In January of 2007, the BJM poll chose the “sanitary revolution” as the most important achievement in over 150 years of scientific and medical history. That’s right! The plumbing systems that are taken for granted every day in our daily lives are considered more important and critical for the health and safety of humanity than all the accomplishments of the medical establishment. Amazing! The most significant accomplishment in medical history yet billions of people still die every year because they do not receive the benefit of the most basic need.

This should make the world stand up and take notice. The citizens of the United States can drink from almost any tap with out worries. Contamination of the water supply is almost nonexistent within our plumbing systems yet we drink from bottled water because it does not taste the way we expect it to or we are concerned about certain minerals contained in the tap. Each one of us uses about 150 to 160 gallons of water each day. Just think, in the same time it takes us to use that water in one day, almost five thousand people around the world die from causes due to the inability to access safe drinking water and remove sanitation. It is estimated that approximately 3.1 million people die from preventable disease related to water and sanitation. Most of them are children.

It is interesting to think that the Oxfam, a group of closely working nonprofit associations that is attempting to eliminate poverty, hunger and disease believes it would cost an extra forty seven billion dollars, or so, to hit the target set by United Nations and the World Health Organization (Meeting the MDG Drinking Water and Sanitation Target). Sounds like a lot unless you consider what we spend our money on. One trillion dollars is spent annually globally on military efforts. The global community is estimated to spend about forty billion on pet food.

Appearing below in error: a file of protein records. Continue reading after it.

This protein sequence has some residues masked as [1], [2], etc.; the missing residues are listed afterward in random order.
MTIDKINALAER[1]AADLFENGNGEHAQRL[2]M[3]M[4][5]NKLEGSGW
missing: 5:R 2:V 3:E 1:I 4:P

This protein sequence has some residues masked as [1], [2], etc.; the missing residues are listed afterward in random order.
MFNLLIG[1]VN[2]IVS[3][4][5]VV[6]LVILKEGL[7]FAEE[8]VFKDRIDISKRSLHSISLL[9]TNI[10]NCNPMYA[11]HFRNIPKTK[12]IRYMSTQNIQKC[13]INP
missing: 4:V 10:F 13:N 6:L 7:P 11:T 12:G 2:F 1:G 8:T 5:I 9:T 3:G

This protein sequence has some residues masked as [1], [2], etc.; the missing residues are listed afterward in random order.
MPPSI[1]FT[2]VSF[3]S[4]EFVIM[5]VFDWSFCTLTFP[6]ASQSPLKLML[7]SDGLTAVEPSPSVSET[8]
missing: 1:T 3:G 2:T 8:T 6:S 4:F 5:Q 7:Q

If the world really wants to make a difference, engage an army of plumbers. We have done it before and can do it again!

Although many organizations, movie stars and politicians are beginning to get involved in this important cause, solving this crisis is way out in the future. We as a plumbing industry will need to be involved one way or another. Indoor plumbing is not a simple task done by unskilled labor. It takes training and an understanding of health and safety aspects to get it right. Every country, developing or developed, is different. If the world really wants to make a difference, engage an army of plumbers. We have done it before and can do it again!

In the meantime, use your communication skills to promote the urgency of this cause to raise awareness. It sounds so simple but once people hear the statistics and of the inability for people to receive the most basic of needs they become interested. It belongs at the top of the world’s priority list. Just make people think when they drink!

petersJay Peters, recipient of WTO Hall of Fame Award for bringing attention to the sanitation crisis has traveled from Laos to London, Soweto to Scotland, and Haiti to Zurich, to meet with leaders and locals to raise awareness of the sanitation crisis. You can contact him directly at: Jay@BuildingCodesAndStandards.com. Follow him on twitter at #sanitarysoldier.